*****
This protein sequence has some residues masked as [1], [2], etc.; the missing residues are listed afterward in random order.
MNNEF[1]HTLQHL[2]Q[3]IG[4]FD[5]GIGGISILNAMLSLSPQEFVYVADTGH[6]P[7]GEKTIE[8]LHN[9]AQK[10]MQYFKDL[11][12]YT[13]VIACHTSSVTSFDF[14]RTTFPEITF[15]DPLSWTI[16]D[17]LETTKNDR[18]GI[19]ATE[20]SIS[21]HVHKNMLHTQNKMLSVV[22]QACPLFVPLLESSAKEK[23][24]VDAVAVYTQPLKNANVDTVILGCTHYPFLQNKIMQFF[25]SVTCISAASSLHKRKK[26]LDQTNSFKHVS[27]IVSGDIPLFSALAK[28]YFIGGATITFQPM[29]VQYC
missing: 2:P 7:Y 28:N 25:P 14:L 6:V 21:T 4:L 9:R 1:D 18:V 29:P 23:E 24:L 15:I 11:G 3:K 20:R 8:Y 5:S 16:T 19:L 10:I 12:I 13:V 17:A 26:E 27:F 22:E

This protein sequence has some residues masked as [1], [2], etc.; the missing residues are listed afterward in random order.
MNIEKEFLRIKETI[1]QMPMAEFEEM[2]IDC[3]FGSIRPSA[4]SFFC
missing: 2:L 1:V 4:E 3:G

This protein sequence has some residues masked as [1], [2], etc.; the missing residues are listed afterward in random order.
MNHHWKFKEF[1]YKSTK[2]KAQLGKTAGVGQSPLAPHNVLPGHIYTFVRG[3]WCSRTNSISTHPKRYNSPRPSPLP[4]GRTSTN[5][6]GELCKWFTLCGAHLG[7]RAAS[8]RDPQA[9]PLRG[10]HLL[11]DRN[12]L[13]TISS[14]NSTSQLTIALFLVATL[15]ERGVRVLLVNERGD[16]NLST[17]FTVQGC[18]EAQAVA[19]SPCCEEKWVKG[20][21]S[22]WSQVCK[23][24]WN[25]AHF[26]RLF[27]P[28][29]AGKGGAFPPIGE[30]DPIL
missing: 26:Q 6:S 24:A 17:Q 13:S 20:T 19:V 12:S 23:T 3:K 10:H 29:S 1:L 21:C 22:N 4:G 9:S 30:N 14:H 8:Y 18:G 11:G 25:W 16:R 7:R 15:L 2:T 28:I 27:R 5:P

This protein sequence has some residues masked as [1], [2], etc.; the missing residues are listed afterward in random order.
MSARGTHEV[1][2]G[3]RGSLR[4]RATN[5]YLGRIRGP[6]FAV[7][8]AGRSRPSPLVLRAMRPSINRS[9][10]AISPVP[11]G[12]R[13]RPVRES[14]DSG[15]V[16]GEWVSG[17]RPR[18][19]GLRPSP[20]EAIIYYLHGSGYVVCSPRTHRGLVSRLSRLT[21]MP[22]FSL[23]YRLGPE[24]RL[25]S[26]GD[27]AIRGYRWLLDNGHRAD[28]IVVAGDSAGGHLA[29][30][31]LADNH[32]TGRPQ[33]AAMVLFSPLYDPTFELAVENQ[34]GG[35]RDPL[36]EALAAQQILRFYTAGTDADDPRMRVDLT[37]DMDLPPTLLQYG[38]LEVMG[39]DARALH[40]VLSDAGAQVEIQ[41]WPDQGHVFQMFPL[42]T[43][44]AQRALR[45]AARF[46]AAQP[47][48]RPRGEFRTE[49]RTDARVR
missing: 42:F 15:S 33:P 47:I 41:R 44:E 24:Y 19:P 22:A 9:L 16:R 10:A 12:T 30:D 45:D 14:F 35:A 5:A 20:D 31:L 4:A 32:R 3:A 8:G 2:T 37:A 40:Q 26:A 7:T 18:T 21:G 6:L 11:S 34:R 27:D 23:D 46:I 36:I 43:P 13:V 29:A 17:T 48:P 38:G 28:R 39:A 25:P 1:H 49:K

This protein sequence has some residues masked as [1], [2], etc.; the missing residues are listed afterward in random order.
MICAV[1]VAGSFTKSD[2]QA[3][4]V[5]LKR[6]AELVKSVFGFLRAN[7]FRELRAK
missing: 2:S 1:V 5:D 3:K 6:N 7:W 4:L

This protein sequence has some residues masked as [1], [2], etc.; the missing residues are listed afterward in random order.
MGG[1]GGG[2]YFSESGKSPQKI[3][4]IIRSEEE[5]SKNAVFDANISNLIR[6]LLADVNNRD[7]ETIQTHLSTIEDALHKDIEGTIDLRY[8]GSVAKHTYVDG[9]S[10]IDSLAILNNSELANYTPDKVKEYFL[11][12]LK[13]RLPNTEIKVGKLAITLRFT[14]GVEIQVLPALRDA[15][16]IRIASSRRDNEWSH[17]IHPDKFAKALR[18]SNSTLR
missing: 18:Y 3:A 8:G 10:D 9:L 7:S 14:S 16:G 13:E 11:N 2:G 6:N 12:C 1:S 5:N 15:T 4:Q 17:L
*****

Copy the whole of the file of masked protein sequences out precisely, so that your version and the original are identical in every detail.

This protein sequence has some residues masked as [1], [2], etc.; the missing residues are listed afterward in random order.
MNNEF[1]HTLQHL[2]Q[3]IG[4]FD[5]GIGGISILNAMLSLSPQEFVYVADTGH[6]P[7]GEKTIE[8]LHN[9]AQK[10]MQYFKDL[11][12]YT[13]VIACHTSSVTSFDF[14]RTTFPEITF[15]DPLSWTI[16]D[17]LETTKNDR[18]GI[19]ATE[20]SIS[21]HVHKNMLHTQNKMLSVV[22]QACPLFVPLLESSAKEK[23][24]VDAVAVYTQPLKNANVDTVILGCTHYPFLQNKIMQFF[25]SVTCISAASSLHKRKK[26]LDQTNSFKHVS[27]IVSGDIPLFSALAK[28]YFIGGATITFQPM[29]VQYC
missing: 2:P 7:Y 28:N 25:P 14:L 6:V 21:T 4:L 9:R 1:D 18:V 29:P 23:E 24:L 15:I 11:G 3:K 20:R 8:Y 5:S 16:T 19:L 10:I 12:I 13:V 17:A 26:E 27:F 22:E

This protein sequence has some residues masked as [1], [2], etc.; the missing residues are listed afterward in random order.
MNIEKEFLRIKETI[1]QMPMAEFEEM[2]IDC[3]FGSIRPSA[4]SFFC
missing: 2:L 1:V 4:E 3:G

This protein sequence has some residues masked as [1], [2], etc.; the missing residues are listed afterward in random order.
MNHHWKFKEF[1]YKSTK[2]KAQLGKTAGVGQSPLAPHNVLPGHIYTFVRG[3]WCSRTNSISTHPKRYNSPRPSPLP[4]GRTSTN[5][6]GELCKWFTLCGAHLG[7]RAAS[8]RDPQA[9]PLRG[10]HLL[11]DRN[12]L[13]TISS[14]NSTSQLTIALFLVATL[15]ERGVRVLLVNERGD[16]NLST[17]FTVQGC[18]EAQAVA[19]SPCCEEKWVKG[20][21]S[22]WSQVCK[23][24]WN[25]AHF[26]RLF[27]P[28][29]AGKGGAFPPIGE[30]DPIL
missing: 26:Q 6:S 24:A 17:Q 13:S 20:T 19:V 12:S 23:T 3:K 10:H 29:S 1:L 21:C 22:N 4:G 9:S 30:N 14:H 8:Y 18:G 11:G 25:W 16:R 7:R 15:L 2:T 28:I 27:R 5:P

This protein sequence has some residues masked as [1], [2], etc.; the missing residues are listed afterward in random order.
MSARGTHEV[1][2]G[3]RGSLR[4]RATN[5]YLGRIRGP[6]FAV[7][8]AGRSRPSPLVLRAMRPSINRS[9][10]AISPVP[11]G[12]R[13]RPVRES[14]DSG[15]V[16]GEWVSG[17]RPR[18][19]GLRPSP[20]EAIIYYLHGSGYVVCSPRTHRGLVSRLSRLT[21]MP[22]FSL[23]YRLGPE[24]RL[25]S[26]GD[27]AIRGYRWLLDNGHRAD[28]IVVAGDSAGGHLA[29][30][31]LADNH[32]TGRPQ[33]AAMVLFSPLYDPTFELAVENQ[34]GG[35]RDPL[36]EALAAQQILRFYTAGTDADDPRMRVDLT[37]DMDLPPTLLQYG[38]LEVMG[39]DARALH[40]VLSDAGAQVEIQ[41]WPDQGHVFQMFPL[42]T[43][44]AQRALR[45]AARF[46]AAQP[47][48]RPRGEFRTE[49]RTDARVR
missing: 42:F 15:S 33:P 47:I 41:R 44:E 24:Y 19:P 22:A 9:L 16:R 10:A 12:T 30:D 45:D 14:F 35:A 5:A 20:D 31:L 4:A 32:R 3:A 8:G 2:T 37:A 40:Q 26:A 7:T 18:T 21:G 6:L 11:S 34:R 27:D 23:D 46:I 36:I 43:P 13:V 29:A 17:T 48:P 38:G 28:R 39:A 25:P 1:H 49:K

This protein sequence has some residues masked as [1], [2], etc.; the missing residues are listed afterward in random order.
MICAV[1]VAGSFTKSD[2]QA[3][4]V[5]LKR[6]AELVKSVFGFLRAN[7]FRELRAK
missing: 2:S 1:V 5:D 3:K 6:N 7:W 4:L

This protein sequence has some residues masked as [1], [2], etc.; the missing residues are listed afterward in random order.
MGG[1]GGG[2]YFSESGKSPQKI[3][4]IIRSEEE[5]SKNAVFDANISNLIR[6]LLADVNNRD[7]ETIQTHLSTIEDALHKDIEGTIDLRY[8]GSVAKHTYVDG[9]S[10]IDSLAILNNSELANYTPDKVKEYFL[11][12]LK[13]RLPNTEIKVGKLAITLRFT[14]GVEIQVLPALRDA[15][16]IRIASSRRDNEWSH[17]IHPDKFAKALR[18]SNSTLR
missing: 18:Y 3:A 8:G 10:D 9:L 7:S 14:S 16:G 13:E 11:N 2:G 6:N 12:C 1:S 5:N 15:T 4:Q 17:L